I've been the main presenter for less than two years, but my association with the programme goes back much farther. I was a regular stand-in presenter throughout Wendy Austin's five-year tenure, and for the last third of David Dunseith's 20-year term in office.

I never met Barry Cowan, Talkback's founding presenter, who died in 2004 (the same year that I got my first full-time contract with the BBC).

But since David started on the programme as a roving reporter while Barry was at the helm, I've always felt a connection with those early years.

Perhaps it was his own experience as a stand-in during Barry's three years as presenter that prompted David to put his hand on my shoulder more than once and offer me some wise advice as I was starting out. I would pull up a chair for a 10-minute chat, or walk him to his car after work, and he would tell me how it all worked - from curating calls on a phone-in to finding your own broadcasting voice (with the odd sparkling insight into BBC internal politics).

I will always be grateful to David, not just because his advice has stood the test of time, but because he didn't have to share it with me, but he did anyway.

"Keep it real, keep it relevant, and keep surprising them," he once said, as our conversation tailed off and he dandered away. That's as good an editorial brief for Talkback as any.

What's relevant, of course, changes over time. For the past month, at the end of each show, we've been dipping into the archive and playing out clips from thirty years of output. We went back to November 1986, the year of Talkback's birth, to hear Barry Cowan and Ian Paisley in one of their many verbal tussles - this time about what happened the night before, when Dr Paisley donned a red beret at a rally launching the Ulster Resistance movement.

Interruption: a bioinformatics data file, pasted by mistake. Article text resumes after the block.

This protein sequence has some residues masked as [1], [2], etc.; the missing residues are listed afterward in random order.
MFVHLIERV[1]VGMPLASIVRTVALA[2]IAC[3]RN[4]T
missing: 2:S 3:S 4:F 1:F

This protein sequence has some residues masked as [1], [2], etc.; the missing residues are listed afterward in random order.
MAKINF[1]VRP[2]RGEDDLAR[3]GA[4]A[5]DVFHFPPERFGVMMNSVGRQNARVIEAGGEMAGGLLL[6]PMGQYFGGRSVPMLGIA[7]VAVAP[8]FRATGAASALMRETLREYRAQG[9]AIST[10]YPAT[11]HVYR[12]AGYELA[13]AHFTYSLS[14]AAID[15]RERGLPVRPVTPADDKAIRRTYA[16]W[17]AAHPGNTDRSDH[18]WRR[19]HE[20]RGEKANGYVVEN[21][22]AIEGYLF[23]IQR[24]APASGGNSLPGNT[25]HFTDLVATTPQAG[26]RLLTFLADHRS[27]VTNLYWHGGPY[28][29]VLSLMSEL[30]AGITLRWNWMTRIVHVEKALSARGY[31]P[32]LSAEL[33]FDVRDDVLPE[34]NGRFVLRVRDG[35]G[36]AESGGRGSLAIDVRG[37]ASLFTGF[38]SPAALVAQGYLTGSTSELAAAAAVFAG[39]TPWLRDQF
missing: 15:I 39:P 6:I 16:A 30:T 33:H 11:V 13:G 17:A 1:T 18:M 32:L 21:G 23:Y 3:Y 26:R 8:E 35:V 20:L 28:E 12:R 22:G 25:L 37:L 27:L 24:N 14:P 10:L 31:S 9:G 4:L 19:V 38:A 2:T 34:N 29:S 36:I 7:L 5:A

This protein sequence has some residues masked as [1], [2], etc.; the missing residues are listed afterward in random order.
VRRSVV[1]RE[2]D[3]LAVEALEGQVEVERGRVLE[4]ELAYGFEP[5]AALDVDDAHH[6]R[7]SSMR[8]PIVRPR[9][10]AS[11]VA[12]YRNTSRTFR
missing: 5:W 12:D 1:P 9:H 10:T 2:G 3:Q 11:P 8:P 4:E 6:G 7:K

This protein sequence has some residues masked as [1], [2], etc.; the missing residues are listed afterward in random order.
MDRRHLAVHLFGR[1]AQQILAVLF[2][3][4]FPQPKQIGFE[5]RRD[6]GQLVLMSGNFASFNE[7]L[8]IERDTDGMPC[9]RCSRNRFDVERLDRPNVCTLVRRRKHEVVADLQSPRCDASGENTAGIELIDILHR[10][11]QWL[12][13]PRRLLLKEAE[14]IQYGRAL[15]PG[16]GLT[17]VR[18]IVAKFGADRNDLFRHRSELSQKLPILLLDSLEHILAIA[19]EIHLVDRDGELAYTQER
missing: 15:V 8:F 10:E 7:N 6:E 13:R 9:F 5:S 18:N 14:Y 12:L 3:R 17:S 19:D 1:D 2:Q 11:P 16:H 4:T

Since then, as David Dunseith once put it, there's been "devolution, direct rule, suspensions and, of course, dissensions." Add to that description of local political instability the emergence of issues that reflect the transforming moral landscape of Northern Ireland and the Republic, advancing secularism, increasing immigration, which is changing the demographics of this island, the world after 9/11, the global financial crisis, Britain after Brexit, gay cakes and blood bans, waiting lists and women's reproductive rights, Nama scandals and an epidemic of diabetes.

Just as Northern Ireland is a society moving - sometimes falteringly - beyond conflict, Talkback's editorial focus has shifted to include many more of those stories that are not about the various causes and consequences of the Troubles.

When people ask me if I'm enjoying being in the chair every lunchtime, I usually reply, "It depends on the day."

When it works, it's a very special experience: we've asked precisely the right question to engage our audience about an issue of real importance that feels more relevant that day than most; studio guests are driving the debate with energy and passion; calls are flying in from all directions; texts and tweets are dancing across the computer screen in front of me; and the conversation has the audience, by turns, laughing one minute, and straining forward to hear something revelatory the next.

I wish that every day could be like that. The truth is, the real test of any phone-in show is how you cope when there is very little news around, when most of the guests you want to book are not picking up the phone, and when half your audience seems to have left the country.

On days like those, particularly, I am especially glad of two things.

First, that I have a team of supremely talented editors, producers and broadcast journalists who've already done the really hard work behind the scenes before I walk into the Talkback studio shortly before noon each day.

And second, that it's just possible someone I've never met will call the programme that day and provide the magic.